SANS SEC 760 Advanced Exploit Development for Penetration Testers is a six-day course that teaches the advanced techniques that are needed to compromise modern information systems. The course description states that, “Few security professionals have the skillset to discover let alone even understand at a fundamental level why the vulnerability exists and how to write an exploit to compromise it.” Therefore, topics such as threat modeling, IDA Pro, Heap Overflows, Return Oriented Shellcode, and Binary Diffing are just a few of the topics that are covered extensively. This article provides a day-to-day review of the live, in-person course which also happens to be taught by the courseware developer himself, Stephen Sims.
Details on the new training course from eLearnSecurity is out! There’s been some buzz about the new eLS course and what it could possibly be. As the above title indicates, one of the premier online training organizations is getting into RE. If you are interested in Software Reverse Engineering, either driven by curiosity or by the dream to become a professional in this subject, then the Advanced Reverse Engineering of Software (ARES) course is just what you need to get all the theoretical and practical knowledge to start your journey into the world of RE. And it starts right here with Reverse Engineering 101.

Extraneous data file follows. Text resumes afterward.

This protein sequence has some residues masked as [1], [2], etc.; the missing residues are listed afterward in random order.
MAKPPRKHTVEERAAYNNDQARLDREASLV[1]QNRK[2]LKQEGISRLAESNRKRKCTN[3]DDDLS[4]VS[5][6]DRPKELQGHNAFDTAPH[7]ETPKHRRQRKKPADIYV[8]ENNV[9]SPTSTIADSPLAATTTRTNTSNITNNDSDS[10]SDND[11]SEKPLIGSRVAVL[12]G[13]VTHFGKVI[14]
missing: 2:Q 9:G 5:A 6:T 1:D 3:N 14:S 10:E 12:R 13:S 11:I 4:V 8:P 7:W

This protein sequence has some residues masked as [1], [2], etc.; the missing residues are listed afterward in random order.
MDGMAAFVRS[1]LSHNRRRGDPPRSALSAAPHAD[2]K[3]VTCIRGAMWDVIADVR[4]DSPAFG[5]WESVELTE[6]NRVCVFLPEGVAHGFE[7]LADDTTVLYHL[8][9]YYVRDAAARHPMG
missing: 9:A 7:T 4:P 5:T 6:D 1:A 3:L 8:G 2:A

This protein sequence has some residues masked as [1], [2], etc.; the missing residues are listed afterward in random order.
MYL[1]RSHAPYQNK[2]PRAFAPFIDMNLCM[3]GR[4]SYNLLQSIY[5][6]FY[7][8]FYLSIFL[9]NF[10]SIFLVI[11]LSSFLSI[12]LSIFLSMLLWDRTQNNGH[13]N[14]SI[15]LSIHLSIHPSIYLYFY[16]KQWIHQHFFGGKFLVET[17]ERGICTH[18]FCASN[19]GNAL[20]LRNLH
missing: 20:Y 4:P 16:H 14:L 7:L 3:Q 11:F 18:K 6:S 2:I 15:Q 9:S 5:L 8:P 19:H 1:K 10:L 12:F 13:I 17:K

It’s been a while since we’ve had a webcast or a hacking contest, so why not combine them into one big EH-Net Special Event? And to get your Holiday Season rolling in proper EH-Net fashion, we’re also able to offer 5% Off with Coupon Code: EH-Net-5-eLS, even before the official launch date of Nov 26. So go reserve your seat now.
So here’s what we’ve cooked up for all of you EH-Netters out there. Just like you, eLS is also driven by passion, so they prepared a small challenge for their future students. Below is an executable just begging to be broken. You’ll have until Monday Dec 9 to break it. If you do, you’ll be entered into a pool of candidates where one of you will win the entire ARES course + Certification Exam for free! Then stay tuned for a future article with a full write-up as well as a video containing an Intro to RE, the solution to the challenge and the announcement of the winner. Good Luck.
The Basics of Web Hacking: Tools and Techniques to Attack the Web by Josh Pauli was recently released by Syngress Publishing in July of 2013. Dr. Pauli’s resume includes several academic journals, but this appears to be his first published book. But, do not be dissuaded. As you might expect, this first work shows the love of an eager first-time author who has an obvious passion about the subject matter. Dr. Pauli gives a nod to other topical works in the area of web application penetration testing and offers gracious thanks to his influences in the security community.